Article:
SC paper mill reacts to EPA blaming it for odor gagging south Charlotte, Rock Hill

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A South Carolina paper mill has issued it first public comments in response to government health officials blaming the company for an odor that’s sickened Carolinians for many months.

The U.S. Environmental Protection Agency on Thursday ordered New-Indy Containerboard of Catawba, S.C. — which is just southeast of Rock Hill — to immediately lower hydrogen sulfide emissions and monitor the air in communities surrounding the plant.

The EPA also will begin monitoring the air in the greater Rock Hill area and into North Carolina, as requested by various state and local agencies and the Rock Hill-based Catawba Indian Nation, EPA officials said.

Residents in areas along the state line have said the pungent odor has infiltrated their homes, causing headaches and sore throats, according to posts on a Facebook page dedicated to the odor.

In a statement Friday, mill manager Tony Hobson said the plant “strives to be a good member of the community” and saved more than 450 manufacturing jobs and created 1,000 construction jobs during the COVID-19 pandemic.

New-Indy, he said, continues to try to determine the source of the odor “and resolve the issues relating to the odor emanating from our plant.”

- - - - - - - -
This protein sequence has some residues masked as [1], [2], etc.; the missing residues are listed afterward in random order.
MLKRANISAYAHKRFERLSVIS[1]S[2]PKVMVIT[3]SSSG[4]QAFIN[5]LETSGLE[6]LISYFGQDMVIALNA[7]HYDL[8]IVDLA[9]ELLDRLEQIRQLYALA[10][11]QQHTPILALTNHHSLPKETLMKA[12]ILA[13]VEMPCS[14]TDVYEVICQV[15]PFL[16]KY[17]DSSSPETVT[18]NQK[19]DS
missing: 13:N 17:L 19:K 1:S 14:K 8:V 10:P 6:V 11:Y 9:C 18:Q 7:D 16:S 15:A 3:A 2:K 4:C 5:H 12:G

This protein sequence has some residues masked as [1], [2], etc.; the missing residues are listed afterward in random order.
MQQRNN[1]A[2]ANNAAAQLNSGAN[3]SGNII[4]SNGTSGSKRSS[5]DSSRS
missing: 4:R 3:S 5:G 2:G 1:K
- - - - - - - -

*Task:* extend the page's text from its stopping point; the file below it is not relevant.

“We are committed to the safety of our 420 local employees and the surrounding area; protecting the environment; promoting economic vitality; and charitable giving to support great local causes,” Hobson said.

New-Indy intends to comply with the EPA order and a similar one previously issued by the S.C. Department of Health and Environmental Control — “In good faith as soon as we are reasonably and safely able,” according to Hobson’s statement.

Since March, Hobson said, New-Indy has taken numerous steps to determine the source of the “reported odors” and control emissions.

Preliminary data from devices the company installed “indicate that our activities are having a positive effect,” Hobson said

Hobson also said the EPA order “references information that differs from our findings to date. This underscores the critical importance of sharing data and working together to an expeditious solution, to which we are fully committed.”

New-Indy has until Tuesday to submit a draft of its plan showing how it’s going to reduce its emissions to federally acceptable levels. A final plan is due by May 24, and the company would have five days to comply with the final plan once the EPA OKs it.

Under the order, New-Indy also must immediately notify the EPA if it exceeds permitted levels and submit daily documentation of its air monitoring data. Weekly summary reports also will be required.

On May 7, the S.C. Department of Health and Environmental Control ordered New-Indy to submit an outdoor air quality monitoring plan.

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